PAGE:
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Anjali Ghosh-vs-Subodh Kumar Ghosh on 16 May, 2005

Calcutta High Court Anjali Ghosh-vs-Subodh Kumar Ghosh on 16 May, 2005
Equivalent citations:2005 (3) CHN 274
Author: B Bhattacharya
Bench: B Bhattacharya, R N Sinha


Bhaskar Bhattacharya, J.

1. This appeal is at the instance of a wife in a suit for divorce and is directed against the judgment and decree dated 31st July, 1998 passed by the Additional District Judge, 8th Court, Alipore in Matrimonial Suit No. 61 of 1993 thereby granting a decree for divorce in favour of the husband on the ground of cruelty.

2. The aforesaid suit was filed by the husband alleging cruelty on the part of the present appellant and the case made out by the husband may be summed up thus:

(a) The parties were married on 27th January, 1989 and thereafter they lived together as husband and wife in the residence of husband at 93/A, Kalighat Road. The said marriage was the outcome of negotiation through newspaper.

(b) After about six months from the date of marriage, the husband started receiving letters from anonymous persons alleging that the wife had pre-marital affairs with many persons, that she was even raped by some persons who were convicted, that she underwent abortion to cause miscarriage of two babies and that she had been the mother of a child. The husband wanted to verify the authenticity of those allegations from the wife but the wife did not reply to the queries of the husband and became hostile to him.

(c) The husband further noticed abnormal sexual behaviour of the wife which strengthened the suspicion already dwelt in his mind. Although, the husband was eager to have a child, as the wife did not become pregnant in due course of time, she was taken to B. R. Singh Hospital for medical test and medical opinion was that the wife had developed infertility because of her past experience in sexual life and past operational trauma. After the detection of the truth of those allegations, the wife with the assistance of his brother subjected the husband to physical cruelty and ultimately lodged a complaint before the Bhowanipore Police Station against the husband and her parents-in-law and sisters-in-law under Section 498A of the Indian Penal Code, as a result, they were arrested and ultimately were granted bail.

(d) The wife assaulted the mother-in-law with a chappal, and consequently, she became blind for ever. As a result of false allegation by the wife, against the husband and the members of his family, there was loss of reputation and even some anti-social elements attacked their house and ransacked the articles of husband for which the Belilious Road in a rented house and ultimately, shifted to Railway Quarter at Behala.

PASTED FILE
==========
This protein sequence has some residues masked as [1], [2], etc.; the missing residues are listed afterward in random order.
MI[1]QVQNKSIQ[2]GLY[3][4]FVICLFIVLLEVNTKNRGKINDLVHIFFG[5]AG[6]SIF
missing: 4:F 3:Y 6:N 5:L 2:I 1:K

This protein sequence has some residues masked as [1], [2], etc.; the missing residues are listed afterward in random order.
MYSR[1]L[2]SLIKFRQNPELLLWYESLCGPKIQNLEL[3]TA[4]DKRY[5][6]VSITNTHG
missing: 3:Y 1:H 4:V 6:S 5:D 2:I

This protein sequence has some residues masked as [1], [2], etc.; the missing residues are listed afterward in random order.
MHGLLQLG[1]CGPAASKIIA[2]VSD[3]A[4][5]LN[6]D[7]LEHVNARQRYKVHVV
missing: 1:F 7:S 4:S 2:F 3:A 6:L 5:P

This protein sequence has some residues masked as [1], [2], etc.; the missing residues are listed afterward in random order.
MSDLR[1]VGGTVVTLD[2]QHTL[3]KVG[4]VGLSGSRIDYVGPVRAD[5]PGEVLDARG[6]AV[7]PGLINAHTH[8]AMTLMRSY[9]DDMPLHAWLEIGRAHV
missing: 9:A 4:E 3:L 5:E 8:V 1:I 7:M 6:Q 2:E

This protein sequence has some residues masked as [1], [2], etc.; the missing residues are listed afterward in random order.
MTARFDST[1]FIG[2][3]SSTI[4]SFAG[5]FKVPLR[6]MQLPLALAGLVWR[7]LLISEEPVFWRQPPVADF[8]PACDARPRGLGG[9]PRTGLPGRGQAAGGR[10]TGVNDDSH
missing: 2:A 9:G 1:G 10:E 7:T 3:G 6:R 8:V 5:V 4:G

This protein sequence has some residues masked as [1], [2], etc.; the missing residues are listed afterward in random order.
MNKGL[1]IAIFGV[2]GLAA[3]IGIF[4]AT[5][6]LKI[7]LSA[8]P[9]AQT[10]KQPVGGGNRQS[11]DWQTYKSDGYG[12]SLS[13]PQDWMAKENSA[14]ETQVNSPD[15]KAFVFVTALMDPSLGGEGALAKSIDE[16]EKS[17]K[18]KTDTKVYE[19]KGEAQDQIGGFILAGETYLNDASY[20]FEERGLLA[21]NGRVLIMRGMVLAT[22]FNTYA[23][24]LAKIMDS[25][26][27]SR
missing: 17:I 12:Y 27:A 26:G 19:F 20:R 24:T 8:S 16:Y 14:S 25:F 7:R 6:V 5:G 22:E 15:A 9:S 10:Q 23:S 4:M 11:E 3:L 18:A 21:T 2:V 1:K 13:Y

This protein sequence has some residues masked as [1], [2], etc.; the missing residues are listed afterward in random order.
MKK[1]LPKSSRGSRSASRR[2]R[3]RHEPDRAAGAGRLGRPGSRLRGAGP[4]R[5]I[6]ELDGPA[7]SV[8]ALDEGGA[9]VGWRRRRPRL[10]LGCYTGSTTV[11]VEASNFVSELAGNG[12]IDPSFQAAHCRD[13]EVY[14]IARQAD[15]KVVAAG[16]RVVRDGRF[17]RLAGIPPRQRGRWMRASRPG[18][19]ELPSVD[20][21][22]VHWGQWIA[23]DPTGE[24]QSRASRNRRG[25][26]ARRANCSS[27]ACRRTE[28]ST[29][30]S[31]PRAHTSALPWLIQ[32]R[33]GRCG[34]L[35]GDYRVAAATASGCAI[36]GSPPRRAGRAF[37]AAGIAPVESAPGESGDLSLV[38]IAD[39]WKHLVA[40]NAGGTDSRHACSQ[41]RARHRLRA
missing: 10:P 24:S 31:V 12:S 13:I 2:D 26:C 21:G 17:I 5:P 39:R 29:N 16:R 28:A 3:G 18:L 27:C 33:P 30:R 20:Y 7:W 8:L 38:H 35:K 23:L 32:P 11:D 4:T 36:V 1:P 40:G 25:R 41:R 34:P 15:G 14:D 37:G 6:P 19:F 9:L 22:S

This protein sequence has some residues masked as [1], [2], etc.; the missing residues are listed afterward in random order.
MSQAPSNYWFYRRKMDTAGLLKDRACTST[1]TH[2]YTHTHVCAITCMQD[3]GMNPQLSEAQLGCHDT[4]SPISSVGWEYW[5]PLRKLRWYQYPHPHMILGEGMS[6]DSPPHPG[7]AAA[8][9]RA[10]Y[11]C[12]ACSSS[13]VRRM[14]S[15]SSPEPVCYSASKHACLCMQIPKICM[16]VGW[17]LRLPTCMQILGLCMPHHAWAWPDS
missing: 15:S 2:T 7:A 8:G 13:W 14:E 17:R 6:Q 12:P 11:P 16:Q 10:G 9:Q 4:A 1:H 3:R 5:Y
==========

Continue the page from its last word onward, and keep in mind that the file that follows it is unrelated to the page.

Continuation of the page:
(e) The wife came to the office of the husband on 28th May, 1991 and 29th May, 1991 and threatened him with dire consequences if he did not pay her a sum of Rs. 50,000/- and also demanded return of those letters which the husband received from unknown persons. The behaviour of the wife was such that it was impossible for the husband to live with her.

3. The wife contested the said proceedings by filing written statement and her defence was inter alia as follows:

(i) Initially, at the time of negotiation, due to huge demand of cash money, ornaments and other articles by way of dowry, the father of the wife could not agree and thereafter, the husband himself about 2/3 years thereafter met the father of the wife and requested for renegotiation and ultimately, the marriage was settled. At the time of marriage the father of the wife according to his capability gave gold ornaments and cash amount of Rs. 15,000/- besides other articles, furniture, etc.

(ii) In the house of the husband, there were parents-in-law, two sisters-in-law, one of whom was a divorcee and the other unmarried, and shortly after the marriage, the mother-in-law and two sisters-in-law started making ugly comments for the presentations, for instance, gold ornaments given by the father of the wife. The mother-in-law used to threaten the wife that unless further cash money was brought from her father, she would be badly treated.

(iii) The wife used to do all household works and none of the other members of the husband’s family co-operated with her in the matter of running the family. The wife was not even provided with sufficient amount of food and any protest against such mental torture resulted in physical torture by the husband, the parents-in-law and the sisters-in-law. Whenever the husband used to come back home at night with false complaints against the wife, the parents-in-laws and the sisters-in-laws used to instigate the husband by making further false allegations.

(iv) The mother of the husband often threatened that she would arrange for the second marriage for the son the moment the wife was dead. The husband insisted the wife on putting her signatures on blank papers but she having refused, was subjected to severe torture. The husband by putting undue pressure upon the father of the wife obtained substantial amount of money and bought a Car but ultimately it was sold.